Lisa Picarille, Shawn Collins and I didn’t have the opportunity to explore the usefulness and potential monetization of inventory made available by users tagging content on today’s AffiliateThing podcast, but we should have. We covered widgets and general monetization strategies for web2.0, and tagging is a key component of such a strategy. Shawn and I did play a “word association” game, and that should have been my opening to hop into a short tangent about the power of tagging, or the power of allowing users to tag.
Tagging is nothing new in terms of concept, but web2.0 platforms such as Flickr, YouTube, Ma.gnolia, del.icio.us, and even our own beloved BUMPzee community have opened up the world (or at least the online world) to the power of tagging (or “labeling” as it is called in Google Reader, Picasa and GMail).
In effect, tagging enables end users to classify and partition content according to their own word associations. While a seemingly minor and semantic point, tagging has an incredible potential for any type of program, because it places the power of classification in the hands of the user, rather than artificially imposing classifications of date or categories by an authority.
Merchants are using tagging, but what I’d really like to see in affiliate marketing is a network that allows affiliates and publishers to tag offers within the network. That way, when an affiliate logged in to a network, they wouldn’t have to sort through the hyper-confusing maze of CJ or DirecTrack navigation, but could quickly and efficiently get to the offers they had previously tagged by just a few keystrokes. It’s a seemingly small tweak, but it could make the world of difference for your program. Affiliates could even share their network offer tags on their own blogs or sites via something like a del.icio.us tag cloud, thereby promoting the network to an even larger audience. Win-win.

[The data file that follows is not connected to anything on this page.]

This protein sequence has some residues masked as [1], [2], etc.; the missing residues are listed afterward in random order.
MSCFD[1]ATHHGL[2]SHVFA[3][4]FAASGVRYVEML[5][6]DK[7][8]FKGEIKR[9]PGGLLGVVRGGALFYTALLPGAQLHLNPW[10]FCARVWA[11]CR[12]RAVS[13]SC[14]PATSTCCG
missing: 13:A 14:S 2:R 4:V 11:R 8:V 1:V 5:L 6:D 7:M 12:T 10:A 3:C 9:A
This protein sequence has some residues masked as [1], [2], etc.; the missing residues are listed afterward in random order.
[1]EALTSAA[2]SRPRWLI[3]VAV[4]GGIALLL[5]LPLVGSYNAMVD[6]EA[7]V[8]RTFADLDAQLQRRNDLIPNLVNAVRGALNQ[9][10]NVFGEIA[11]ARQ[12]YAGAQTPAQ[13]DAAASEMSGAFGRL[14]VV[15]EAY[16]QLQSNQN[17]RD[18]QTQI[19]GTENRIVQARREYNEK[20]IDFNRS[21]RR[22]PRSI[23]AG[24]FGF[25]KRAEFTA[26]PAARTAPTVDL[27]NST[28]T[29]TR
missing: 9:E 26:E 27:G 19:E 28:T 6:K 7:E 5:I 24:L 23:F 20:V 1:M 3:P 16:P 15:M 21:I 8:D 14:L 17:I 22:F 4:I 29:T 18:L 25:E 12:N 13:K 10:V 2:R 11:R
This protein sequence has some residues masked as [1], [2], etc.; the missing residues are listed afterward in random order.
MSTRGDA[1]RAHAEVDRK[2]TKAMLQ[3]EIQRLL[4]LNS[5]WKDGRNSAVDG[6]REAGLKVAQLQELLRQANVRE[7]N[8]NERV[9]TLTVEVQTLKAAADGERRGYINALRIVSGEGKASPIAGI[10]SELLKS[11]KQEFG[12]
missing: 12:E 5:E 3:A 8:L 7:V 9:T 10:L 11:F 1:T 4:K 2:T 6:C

Expanding the scope a bit, there is an interesting report out by Pew Internet research shows that 28% of internet users have tagged something…
Just as the internet allows users to create and share their own media, it is also enabling them to organize digital material their own way, rather than relying on pre-existing formats of classifying information.
A December 2006 survey has found that 28% of internet users have tagged or categorized content online such as photos, news stories or blog posts. On a typical day online, 7% of internet users say they tag or categorize online content.
The report features an interview with David Weinberger, a prominent blogger and fellow at Harvard’s Berkman Center for Internet & Society.
28% of internet users. That’s huge.
Tag indexing search engines such as Tagbulb are popping up to serve the need these users are developing and established sites such as Technorati are heavily reliant on tags.
If you’re a merchant or a network, brainstorm ways to implement tagging features and options for your end users. You’ll see the difference quickly.
View PDF of Report